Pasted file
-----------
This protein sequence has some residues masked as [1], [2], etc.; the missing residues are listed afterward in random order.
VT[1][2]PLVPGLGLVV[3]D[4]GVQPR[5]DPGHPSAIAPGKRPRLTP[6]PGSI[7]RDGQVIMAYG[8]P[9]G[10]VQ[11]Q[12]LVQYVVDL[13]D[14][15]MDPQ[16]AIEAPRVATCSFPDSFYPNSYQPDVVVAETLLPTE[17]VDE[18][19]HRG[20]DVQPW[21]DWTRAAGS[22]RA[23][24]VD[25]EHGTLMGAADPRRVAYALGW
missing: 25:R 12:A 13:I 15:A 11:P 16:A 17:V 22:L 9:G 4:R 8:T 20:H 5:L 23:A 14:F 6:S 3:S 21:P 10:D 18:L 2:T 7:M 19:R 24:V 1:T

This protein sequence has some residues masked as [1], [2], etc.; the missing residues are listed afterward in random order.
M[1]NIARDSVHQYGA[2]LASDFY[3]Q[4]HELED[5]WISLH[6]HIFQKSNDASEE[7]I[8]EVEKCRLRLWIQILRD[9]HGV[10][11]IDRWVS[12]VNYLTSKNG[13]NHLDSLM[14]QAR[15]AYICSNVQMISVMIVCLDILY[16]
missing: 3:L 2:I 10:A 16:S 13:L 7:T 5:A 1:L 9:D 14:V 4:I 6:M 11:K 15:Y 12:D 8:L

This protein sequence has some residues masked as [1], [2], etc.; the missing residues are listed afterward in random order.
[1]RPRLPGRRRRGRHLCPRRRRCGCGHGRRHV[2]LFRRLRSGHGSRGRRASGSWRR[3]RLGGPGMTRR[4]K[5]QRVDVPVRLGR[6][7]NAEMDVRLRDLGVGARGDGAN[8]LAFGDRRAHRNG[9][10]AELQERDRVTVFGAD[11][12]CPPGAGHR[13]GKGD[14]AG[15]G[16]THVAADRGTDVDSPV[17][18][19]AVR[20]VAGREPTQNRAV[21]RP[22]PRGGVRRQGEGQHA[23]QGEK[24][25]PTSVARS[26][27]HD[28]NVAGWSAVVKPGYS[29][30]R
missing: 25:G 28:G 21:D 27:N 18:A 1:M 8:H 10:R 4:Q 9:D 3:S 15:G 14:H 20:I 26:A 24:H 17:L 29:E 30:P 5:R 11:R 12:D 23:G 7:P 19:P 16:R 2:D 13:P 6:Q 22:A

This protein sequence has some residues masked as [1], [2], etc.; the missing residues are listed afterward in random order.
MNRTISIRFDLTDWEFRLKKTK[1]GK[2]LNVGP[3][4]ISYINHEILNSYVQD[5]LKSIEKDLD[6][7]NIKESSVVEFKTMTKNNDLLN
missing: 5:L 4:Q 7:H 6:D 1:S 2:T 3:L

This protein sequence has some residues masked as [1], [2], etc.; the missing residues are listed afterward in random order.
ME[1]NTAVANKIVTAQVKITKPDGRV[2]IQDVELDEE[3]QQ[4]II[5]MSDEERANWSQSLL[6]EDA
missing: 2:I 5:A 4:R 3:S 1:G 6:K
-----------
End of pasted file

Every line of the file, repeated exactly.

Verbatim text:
This protein sequence has some residues masked as [1], [2], etc.; the missing residues are listed afterward in random order.
VT[1][2]PLVPGLGLVV[3]D[4]GVQPR[5]DPGHPSAIAPGKRPRLTP[6]PGSI[7]RDGQVIMAYG[8]P[9]G[10]VQ[11]Q[12]LVQYVVDL[13]D[14][15]MDPQ[16]AIEAPRVATCSFPDSFYPNSYQPDVVVAETLLPTE[17]VDE[18][19]HRG[20]DVQPW[21]DWTRAAGS[22]RA[23][24]VD[25]EHGTLMGAADPRRVAYALGW
missing: 25:R 12:A 13:I 15:A 11:P 16:A 17:V 22:L 9:G 4:R 8:T 20:H 5:L 23:A 14:F 6:S 3:S 21:P 10:D 18:L 2:T 7:M 19:R 24:V 1:T

This protein sequence has some residues masked as [1], [2], etc.; the missing residues are listed afterward in random order.
M[1]NIARDSVHQYGA[2]LASDFY[3]Q[4]HELED[5]WISLH[6]HIFQKSNDASEE[7]I[8]EVEKCRLRLWIQILRD[9]HGV[10][11]IDRWVS[12]VNYLTSKNG[13]NHLDSLM[14]QAR[15]AYICSNVQMISVMIVCLDILY[16]
missing: 3:L 2:I 10:A 16:S 13:L 7:T 5:A 1:L 9:D 14:V 4:I 6:M 11:K 15:Y 12:D 8:L

This protein sequence has some residues masked as [1], [2], etc.; the missing residues are listed afterward in random order.
[1]RPRLPGRRRRGRHLCPRRRRCGCGHGRRHV[2]LFRRLRSGHGSRGRRASGSWRR[3]RLGGPGMTRR[4]K[5]QRVDVPVRLGR[6][7]NAEMDVRLRDLGVGARGDGAN[8]LAFGDRRAHRNG[9][10]AELQERDRVTVFGAD[11][12]CPPGAGHR[13]GKGD[14]AG[15]G[16]THVAADRGTDVDSPV[17][18][19]AVR[20]VAGREPTQNRAV[21]RP[22]PRGGVRRQGEGQHA[23]QGEK[24][25]PTSVARS[26][27]HD[28]NVAGWSAVVKPGYS[29][30]R
missing: 25:G 28:G 21:D 27:N 18:A 1:M 8:H 10:R 4:Q 9:D 3:S 15:G 14:H 20:I 26:A 24:H 17:L 29:E 30:P 5:R 11:R 12:D 23:G 7:P 19:P 16:R 2:D 13:P 6:Q 22:A

This protein sequence has some residues masked as [1], [2], etc.; the missing residues are listed afterward in random order.
MNRTISIRFDLTDWEFRLKKTK[1]GK[2]LNVGP[3][4]ISYINHEILNSYVQD[5]LKSIEKDLD[6][7]NIKESSVVEFKTMTKNNDLLN
missing: 5:L 4:Q 7:H 6:D 1:S 2:T 3:L

This protein sequence has some residues masked as [1], [2], etc.; the missing residues are listed afterward in random order.
ME[1]NTAVANKIVTAQVKITKPDGRV[2]IQDVELDEE[3]QQ[4]II[5]MSDEERANWSQSLL[6]EDA
missing: 2:I 5:A 4:R 3:S 1:G 6:K